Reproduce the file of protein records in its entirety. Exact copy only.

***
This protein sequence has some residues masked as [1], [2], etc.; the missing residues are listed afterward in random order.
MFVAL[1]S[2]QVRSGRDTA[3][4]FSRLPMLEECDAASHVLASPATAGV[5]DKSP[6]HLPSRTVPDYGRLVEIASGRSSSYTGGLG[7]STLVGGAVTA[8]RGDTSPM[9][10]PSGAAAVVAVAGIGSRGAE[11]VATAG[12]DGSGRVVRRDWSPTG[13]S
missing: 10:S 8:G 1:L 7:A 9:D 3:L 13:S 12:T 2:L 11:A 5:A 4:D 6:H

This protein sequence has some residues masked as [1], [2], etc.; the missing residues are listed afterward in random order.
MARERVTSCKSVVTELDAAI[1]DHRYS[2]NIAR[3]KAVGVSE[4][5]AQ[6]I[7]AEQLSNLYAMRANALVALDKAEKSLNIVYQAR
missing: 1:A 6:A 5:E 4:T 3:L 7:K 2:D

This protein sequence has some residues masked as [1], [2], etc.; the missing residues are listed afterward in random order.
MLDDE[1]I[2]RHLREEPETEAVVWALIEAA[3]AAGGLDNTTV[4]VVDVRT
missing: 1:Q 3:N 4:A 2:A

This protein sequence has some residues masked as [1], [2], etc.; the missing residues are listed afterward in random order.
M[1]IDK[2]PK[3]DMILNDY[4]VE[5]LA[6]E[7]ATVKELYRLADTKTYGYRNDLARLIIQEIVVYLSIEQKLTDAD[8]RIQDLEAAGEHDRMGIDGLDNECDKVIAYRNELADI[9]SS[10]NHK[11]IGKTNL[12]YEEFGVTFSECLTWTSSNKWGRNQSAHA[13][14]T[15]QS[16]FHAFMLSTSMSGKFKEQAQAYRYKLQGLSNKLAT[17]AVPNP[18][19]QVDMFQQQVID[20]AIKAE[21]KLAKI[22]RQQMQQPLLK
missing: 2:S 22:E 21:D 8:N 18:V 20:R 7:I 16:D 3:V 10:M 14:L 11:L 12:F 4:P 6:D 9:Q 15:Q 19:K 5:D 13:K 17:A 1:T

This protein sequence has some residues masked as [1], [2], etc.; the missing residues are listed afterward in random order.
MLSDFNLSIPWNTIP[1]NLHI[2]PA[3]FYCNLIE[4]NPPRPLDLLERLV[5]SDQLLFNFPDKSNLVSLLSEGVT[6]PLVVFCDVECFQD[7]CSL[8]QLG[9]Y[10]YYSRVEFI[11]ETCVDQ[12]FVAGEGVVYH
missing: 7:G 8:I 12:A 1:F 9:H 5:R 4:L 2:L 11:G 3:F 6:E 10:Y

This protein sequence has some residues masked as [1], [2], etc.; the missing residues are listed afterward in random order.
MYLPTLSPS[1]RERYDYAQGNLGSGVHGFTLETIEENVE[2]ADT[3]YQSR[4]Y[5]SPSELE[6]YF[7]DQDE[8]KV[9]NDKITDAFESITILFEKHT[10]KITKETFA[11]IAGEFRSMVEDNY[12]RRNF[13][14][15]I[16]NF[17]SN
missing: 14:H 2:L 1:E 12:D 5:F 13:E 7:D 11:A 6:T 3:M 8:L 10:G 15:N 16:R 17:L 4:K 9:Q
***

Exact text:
This protein sequence has some residues masked as [1], [2], etc.; the missing residues are listed afterward in random order.
MFVAL[1]S[2]QVRSGRDTA[3][4]FSRLPMLEECDAASHVLASPATAGV[5]DKSP[6]HLPSRTVPDYGRLVEIASGRSSSYTGGLG[7]STLVGGAVTA[8]RGDTSPM[9][10]PSGAAAVVAVAGIGSRGAE[11]VATAG[12]DGSGRVVRRDWSPTG[13]S
missing: 10:S 8:G 1:L 7:A 9:D 3:L 13:S 12:T 2:L 11:A 5:A 4:D 6:H

This protein sequence has some residues masked as [1], [2], etc.; the missing residues are listed afterward in random order.
MARERVTSCKSVVTELDAAI[1]DHRYS[2]NIAR[3]KAVGVSE[4][5]AQ[6]I[7]AEQLSNLYAMRANALVALDKAEKSLNIVYQAR
missing: 1:A 6:A 5:E 4:T 3:L 7:K 2:D

This protein sequence has some residues masked as [1], [2], etc.; the missing residues are listed afterward in random order.
MLDDE[1]I[2]RHLREEPETEAVVWALIEAA[3]AAGGLDNTTV[4]VVDVRT
missing: 1:Q 3:N 4:A 2:A

This protein sequence has some residues masked as [1], [2], etc.; the missing residues are listed afterward in random order.
M[1]IDK[2]PK[3]DMILNDY[4]VE[5]LA[6]E[7]ATVKELYRLADTKTYGYRNDLARLIIQEIVVYLSIEQKLTDAD[8]RIQDLEAAGEHDRMGIDGLDNECDKVIAYRNELADI[9]SS[10]NHK[11]IGKTNL[12]YEEFGVTFSECLTWTSSNKWGRNQSAHA[13][14]T[15]QS[16]FHAFMLSTSMSGKFKEQAQAYRYKLQGLSNKLAT[17]AVPNP[18][19]QVDMFQQQVID[20]AIKAE[21]KLAKI[22]RQQMQQPLLK
missing: 2:S 22:E 21:D 8:N 18:V 20:R 7:I 16:D 3:V 10:M 14:L 11:L 12:F 4:P 6:D 9:Q 15:Q 19:K 5:D 13:K 17:A 1:T

This protein sequence has some residues masked as [1], [2], etc.; the missing residues are listed afterward in random order.
MLSDFNLSIPWNTIP[1]NLHI[2]PA[3]FYCNLIE[4]NPPRPLDLLERLV[5]SDQLLFNFPDKSNLVSLLSEGVT[6]PLVVFCDVECFQD[7]CSL[8]QLG[9]Y[10]YYSRVEFI[11]ETCVDQ[12]FVAGEGVVYH
missing: 7:G 8:I 12:A 1:F 9:H 5:R 4:L 2:L 11:G 3:F 6:E 10:Y

This protein sequence has some residues masked as [1], [2], etc.; the missing residues are listed afterward in random order.
MYLPTLSPS[1]RERYDYAQGNLGSGVHGFTLETIEENVE[2]ADT[3]YQSR[4]Y[5]SPSELE[6]YF[7]DQDE[8]KV[9]NDKITDAFESITILFEKHT[10]KITKETFA[11]IAGEFRSMVEDNY[12]RRNF[13][14][15]I[16]NF[17]SN
missing: 14:H 2:L 1:E 12:D 5:F 13:E 7:D 11:A 6:T 3:M 8:L 10:G 15:N 16:R 17:L 4:K 9:Q